Dev Diary - 1st March 2015

Understanding Games

I don’t play many games but Alto’s Adventure sparked my curiosity in games programming again.

Games programming is quite a bit different from the programming I do day to day. I started taking a look at the amazing tutorials on Unity’s website but I’d really like to get a grounding in the core concepts of what makes a game engine.

In order to work through this, I started writing a basic games engine in Javascript. It handles rendering of basic game entities (i.e. boxes), very basic collision detection & poorly implemented physics.

I’ve put it on github: Platformer.

Podcast App

Seeing the designs come together has been really exciting. Most of the basic feed syncing, episode display/details/play views and I’m now refining that core functionality. Handling all the different states that episodes and related assets can be in has been challenging. Spending some time getting good test coverage has helped though. I’ve made some fairly large refactors of various parts of the code base without much breakage.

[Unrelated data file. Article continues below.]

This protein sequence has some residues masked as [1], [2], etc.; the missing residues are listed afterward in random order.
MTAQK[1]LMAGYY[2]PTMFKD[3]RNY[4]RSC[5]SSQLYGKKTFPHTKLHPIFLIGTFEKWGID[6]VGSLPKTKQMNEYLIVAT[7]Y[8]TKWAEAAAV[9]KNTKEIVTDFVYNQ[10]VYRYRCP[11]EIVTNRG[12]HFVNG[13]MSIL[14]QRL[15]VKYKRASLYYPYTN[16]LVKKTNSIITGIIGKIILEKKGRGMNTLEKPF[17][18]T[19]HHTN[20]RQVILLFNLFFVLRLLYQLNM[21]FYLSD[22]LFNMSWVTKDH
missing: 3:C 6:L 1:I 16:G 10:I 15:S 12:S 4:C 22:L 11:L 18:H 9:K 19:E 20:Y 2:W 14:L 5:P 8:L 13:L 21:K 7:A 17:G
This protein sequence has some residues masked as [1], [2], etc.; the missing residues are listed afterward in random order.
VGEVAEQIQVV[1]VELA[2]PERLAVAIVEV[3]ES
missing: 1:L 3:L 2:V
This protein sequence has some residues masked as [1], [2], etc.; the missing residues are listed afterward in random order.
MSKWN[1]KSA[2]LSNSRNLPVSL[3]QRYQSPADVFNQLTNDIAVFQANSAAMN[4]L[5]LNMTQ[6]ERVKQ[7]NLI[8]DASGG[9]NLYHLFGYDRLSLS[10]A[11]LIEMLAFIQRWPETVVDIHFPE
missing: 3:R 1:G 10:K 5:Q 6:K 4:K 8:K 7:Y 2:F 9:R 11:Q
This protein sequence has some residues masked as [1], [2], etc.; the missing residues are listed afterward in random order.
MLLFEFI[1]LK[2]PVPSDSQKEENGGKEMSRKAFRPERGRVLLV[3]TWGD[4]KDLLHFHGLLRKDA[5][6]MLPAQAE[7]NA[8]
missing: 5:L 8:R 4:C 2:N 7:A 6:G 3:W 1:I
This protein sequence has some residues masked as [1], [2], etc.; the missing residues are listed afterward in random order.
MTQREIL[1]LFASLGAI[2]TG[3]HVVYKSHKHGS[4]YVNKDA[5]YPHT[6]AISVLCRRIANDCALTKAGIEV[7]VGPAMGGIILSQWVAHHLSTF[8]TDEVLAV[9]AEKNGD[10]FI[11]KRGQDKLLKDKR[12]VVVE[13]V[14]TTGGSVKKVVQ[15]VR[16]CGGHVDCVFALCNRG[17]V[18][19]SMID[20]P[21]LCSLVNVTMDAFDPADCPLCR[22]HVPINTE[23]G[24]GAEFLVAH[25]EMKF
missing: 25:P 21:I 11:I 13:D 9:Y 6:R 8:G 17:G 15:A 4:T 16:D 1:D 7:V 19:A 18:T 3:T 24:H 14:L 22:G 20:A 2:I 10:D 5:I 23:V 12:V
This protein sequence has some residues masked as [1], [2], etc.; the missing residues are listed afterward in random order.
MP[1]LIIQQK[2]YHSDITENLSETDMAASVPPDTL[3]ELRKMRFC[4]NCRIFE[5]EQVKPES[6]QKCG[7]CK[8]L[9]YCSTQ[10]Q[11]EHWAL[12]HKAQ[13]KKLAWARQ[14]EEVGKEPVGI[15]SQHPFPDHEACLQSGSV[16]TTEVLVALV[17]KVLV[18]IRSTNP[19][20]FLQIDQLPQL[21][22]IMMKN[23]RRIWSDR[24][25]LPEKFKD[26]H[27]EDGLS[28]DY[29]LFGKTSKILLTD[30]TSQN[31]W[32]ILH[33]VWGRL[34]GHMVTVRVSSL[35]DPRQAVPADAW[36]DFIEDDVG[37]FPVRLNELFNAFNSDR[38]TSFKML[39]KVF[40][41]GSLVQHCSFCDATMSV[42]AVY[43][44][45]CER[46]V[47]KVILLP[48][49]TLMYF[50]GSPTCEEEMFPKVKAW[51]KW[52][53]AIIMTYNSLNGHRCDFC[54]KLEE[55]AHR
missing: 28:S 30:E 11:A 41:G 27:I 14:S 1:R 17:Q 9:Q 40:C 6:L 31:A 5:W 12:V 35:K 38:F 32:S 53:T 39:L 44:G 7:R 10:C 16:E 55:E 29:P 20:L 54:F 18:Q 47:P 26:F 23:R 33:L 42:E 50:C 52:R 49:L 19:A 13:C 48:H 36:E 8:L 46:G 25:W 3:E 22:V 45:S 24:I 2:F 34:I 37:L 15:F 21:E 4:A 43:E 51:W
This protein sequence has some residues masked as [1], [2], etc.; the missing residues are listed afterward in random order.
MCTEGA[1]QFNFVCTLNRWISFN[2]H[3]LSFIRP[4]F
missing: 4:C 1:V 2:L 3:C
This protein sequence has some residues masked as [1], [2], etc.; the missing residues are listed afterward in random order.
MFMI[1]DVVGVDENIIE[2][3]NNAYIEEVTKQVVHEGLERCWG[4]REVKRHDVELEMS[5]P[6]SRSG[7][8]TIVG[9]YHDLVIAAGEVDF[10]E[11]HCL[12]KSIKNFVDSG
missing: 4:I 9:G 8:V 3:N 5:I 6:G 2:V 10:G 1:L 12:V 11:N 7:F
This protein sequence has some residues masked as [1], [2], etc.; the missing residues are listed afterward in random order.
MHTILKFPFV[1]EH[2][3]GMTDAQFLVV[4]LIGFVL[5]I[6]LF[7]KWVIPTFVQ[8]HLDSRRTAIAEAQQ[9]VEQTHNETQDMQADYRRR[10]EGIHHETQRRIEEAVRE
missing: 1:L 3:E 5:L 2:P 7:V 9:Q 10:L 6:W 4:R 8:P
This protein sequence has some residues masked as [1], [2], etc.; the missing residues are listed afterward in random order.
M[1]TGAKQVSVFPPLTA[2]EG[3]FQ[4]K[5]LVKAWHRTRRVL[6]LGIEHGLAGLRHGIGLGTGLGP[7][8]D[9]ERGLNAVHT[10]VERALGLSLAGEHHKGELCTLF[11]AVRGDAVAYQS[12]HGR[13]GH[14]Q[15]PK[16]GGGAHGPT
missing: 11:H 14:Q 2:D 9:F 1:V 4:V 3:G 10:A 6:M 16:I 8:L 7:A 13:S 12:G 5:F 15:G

I’m starting to see areas that could be turned into libraries although I’m not really sure on the best way to do this in the Java/Android world. Maven Central seems to be the Rubygems/npm equivilent but it all seems to be way more complicated. I’ll be doing some research on this in the near future.

In particular, I’ll be looking to outsource the podcast feed parsing library. I consider it to have a reasonably easy-to-use API which might benefit others but I’m also keen to get input from a community for handling feed formats. Feed formatting is a constant pain as many differ and are often just plain wrong.

Hirgana Practice

This app came out of nowhere on a Sunday morning when I was considering the Hiragan practice app I’d been using. Many apps use the ‘flash card’ style, showing you a character and asking you to choose from a list of Roman sounds - for example, for “ち” you would tap “chi”. This is problematic because it encourages you to “map” sounds to known English equivilents instead of internalising the sound itself.

In classic programmer style, instead of just practicing, I wrote an app that plays the sound and you then write the character on screen. You then tap when you’re done and compare your character to the actual one.

I lifted most of the drawing code from here and translated to Swift. I’m going to have a go at improving this using actual Bezier paths instead - I’ve been reading this to understand more.

With a basic design in place I may release it in the coming weeks.

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